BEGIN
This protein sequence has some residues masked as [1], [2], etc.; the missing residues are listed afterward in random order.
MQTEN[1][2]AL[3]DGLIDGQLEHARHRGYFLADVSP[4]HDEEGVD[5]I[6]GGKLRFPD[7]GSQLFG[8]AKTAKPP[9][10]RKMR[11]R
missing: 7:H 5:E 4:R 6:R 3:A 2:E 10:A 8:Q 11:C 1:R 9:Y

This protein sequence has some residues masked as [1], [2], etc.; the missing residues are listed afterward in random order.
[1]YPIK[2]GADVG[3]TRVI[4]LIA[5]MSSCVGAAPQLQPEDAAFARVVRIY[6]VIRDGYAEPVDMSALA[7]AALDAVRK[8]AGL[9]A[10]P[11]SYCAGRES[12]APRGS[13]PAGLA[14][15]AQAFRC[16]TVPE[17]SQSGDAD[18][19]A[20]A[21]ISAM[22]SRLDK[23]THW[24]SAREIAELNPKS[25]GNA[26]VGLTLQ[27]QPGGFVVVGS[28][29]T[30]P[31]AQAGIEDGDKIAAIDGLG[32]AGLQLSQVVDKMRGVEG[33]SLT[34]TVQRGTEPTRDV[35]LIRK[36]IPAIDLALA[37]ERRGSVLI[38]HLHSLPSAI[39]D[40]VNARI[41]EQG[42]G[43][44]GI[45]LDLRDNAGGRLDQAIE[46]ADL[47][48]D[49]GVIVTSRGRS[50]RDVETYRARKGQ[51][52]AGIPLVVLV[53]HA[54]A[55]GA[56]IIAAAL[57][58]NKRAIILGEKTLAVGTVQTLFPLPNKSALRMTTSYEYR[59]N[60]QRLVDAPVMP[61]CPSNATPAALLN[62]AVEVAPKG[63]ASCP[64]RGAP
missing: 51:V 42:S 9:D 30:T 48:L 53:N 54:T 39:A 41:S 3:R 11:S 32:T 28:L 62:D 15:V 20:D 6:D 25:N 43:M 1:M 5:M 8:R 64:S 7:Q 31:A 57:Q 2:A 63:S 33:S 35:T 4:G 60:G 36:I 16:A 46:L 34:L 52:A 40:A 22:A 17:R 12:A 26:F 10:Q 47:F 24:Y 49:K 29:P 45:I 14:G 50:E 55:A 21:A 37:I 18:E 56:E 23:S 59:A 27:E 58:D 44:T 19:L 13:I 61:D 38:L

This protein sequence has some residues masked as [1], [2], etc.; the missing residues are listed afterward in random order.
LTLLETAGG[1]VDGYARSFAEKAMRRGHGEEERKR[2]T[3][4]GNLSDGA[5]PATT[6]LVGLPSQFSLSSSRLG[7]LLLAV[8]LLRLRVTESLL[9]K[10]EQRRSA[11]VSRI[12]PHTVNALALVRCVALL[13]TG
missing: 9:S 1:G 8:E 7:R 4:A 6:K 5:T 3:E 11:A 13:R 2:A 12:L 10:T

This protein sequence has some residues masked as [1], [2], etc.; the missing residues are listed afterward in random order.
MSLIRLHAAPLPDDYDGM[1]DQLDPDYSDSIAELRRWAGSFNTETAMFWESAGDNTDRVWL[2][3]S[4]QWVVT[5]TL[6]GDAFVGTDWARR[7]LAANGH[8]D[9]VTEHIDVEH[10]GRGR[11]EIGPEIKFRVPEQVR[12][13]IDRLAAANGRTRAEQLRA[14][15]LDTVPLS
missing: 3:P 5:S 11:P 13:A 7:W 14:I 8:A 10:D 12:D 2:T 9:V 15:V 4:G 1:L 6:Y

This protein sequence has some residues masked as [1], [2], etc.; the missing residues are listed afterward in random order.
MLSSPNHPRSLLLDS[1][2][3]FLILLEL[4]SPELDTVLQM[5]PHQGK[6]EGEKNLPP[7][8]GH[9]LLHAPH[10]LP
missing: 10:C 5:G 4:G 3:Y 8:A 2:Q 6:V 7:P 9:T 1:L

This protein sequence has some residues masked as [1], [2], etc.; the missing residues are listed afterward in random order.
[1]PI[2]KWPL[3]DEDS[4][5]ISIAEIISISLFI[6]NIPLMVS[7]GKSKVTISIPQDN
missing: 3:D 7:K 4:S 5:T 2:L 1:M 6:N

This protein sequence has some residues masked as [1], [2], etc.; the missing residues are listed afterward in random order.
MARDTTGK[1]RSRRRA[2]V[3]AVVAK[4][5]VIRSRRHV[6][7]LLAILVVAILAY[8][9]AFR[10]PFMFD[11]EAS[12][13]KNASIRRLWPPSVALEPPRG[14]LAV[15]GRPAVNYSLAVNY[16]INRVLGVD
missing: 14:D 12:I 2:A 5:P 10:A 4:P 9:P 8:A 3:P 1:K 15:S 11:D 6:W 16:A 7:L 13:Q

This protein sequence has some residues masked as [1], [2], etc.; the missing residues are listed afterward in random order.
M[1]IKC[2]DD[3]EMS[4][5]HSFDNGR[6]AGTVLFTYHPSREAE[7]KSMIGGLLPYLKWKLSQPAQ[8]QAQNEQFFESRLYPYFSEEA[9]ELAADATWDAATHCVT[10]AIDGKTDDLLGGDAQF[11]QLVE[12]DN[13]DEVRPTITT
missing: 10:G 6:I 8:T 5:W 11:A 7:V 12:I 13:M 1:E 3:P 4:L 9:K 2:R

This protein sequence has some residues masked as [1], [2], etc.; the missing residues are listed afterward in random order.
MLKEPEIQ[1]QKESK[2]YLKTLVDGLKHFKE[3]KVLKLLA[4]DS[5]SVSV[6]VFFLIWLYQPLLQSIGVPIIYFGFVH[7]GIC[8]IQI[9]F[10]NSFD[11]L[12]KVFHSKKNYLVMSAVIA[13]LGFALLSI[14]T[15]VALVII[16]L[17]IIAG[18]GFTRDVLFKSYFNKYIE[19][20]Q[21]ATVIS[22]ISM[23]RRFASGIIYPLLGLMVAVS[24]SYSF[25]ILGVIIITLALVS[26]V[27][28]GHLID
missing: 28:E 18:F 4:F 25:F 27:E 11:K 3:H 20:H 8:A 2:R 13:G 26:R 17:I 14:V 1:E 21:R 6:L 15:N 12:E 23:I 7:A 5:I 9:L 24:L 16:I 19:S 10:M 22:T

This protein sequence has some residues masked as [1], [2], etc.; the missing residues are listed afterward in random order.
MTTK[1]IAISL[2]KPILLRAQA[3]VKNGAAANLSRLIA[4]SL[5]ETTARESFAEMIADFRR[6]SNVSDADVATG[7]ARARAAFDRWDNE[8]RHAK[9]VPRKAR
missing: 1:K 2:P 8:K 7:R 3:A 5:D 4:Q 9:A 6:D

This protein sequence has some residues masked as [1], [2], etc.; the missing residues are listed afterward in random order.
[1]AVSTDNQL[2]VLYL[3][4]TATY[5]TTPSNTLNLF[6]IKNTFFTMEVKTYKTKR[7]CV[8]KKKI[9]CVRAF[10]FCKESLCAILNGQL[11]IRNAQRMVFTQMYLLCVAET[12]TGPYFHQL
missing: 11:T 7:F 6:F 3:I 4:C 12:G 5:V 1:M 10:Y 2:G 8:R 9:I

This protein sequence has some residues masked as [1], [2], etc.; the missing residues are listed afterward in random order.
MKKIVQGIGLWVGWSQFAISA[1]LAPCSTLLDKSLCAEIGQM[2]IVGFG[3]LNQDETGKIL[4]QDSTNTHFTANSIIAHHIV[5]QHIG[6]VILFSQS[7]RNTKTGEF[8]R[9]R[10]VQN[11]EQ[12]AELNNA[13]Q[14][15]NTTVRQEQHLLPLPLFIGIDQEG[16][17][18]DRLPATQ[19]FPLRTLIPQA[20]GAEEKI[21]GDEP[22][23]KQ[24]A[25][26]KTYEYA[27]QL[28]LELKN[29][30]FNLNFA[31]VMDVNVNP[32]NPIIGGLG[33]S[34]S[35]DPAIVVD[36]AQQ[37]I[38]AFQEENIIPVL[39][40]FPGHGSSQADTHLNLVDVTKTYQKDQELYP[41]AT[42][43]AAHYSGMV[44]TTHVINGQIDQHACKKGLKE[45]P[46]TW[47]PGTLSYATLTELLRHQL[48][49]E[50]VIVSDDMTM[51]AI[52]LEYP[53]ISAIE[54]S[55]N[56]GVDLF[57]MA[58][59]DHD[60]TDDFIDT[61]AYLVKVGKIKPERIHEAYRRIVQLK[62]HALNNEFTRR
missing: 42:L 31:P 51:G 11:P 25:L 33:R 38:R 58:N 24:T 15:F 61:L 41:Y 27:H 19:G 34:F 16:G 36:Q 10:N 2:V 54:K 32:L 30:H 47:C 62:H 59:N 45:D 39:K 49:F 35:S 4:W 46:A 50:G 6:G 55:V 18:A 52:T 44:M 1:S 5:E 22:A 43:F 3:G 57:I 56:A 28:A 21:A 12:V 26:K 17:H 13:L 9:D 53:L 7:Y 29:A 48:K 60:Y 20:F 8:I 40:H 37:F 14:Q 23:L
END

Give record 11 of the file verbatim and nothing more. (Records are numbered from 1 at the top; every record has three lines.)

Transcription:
This protein sequence has some residues masked as [1], [2], etc.; the missing residues are listed afterward in random order.
[1]AVSTDNQL[2]VLYL[3][4]TATY[5]TTPSNTLNLF[6]IKNTFFTMEVKTYKTKR[7]CV[8]KKKI[9]CVRAF[10]FCKESLCAILNGQL[11]IRNAQRMVFTQMYLLCVAET[12]TGPYFHQL
missing: 11:T 7:F 6:F 3:I 4:C 12:G 5:V 1:M 10:Y 2:G 8:R 9:I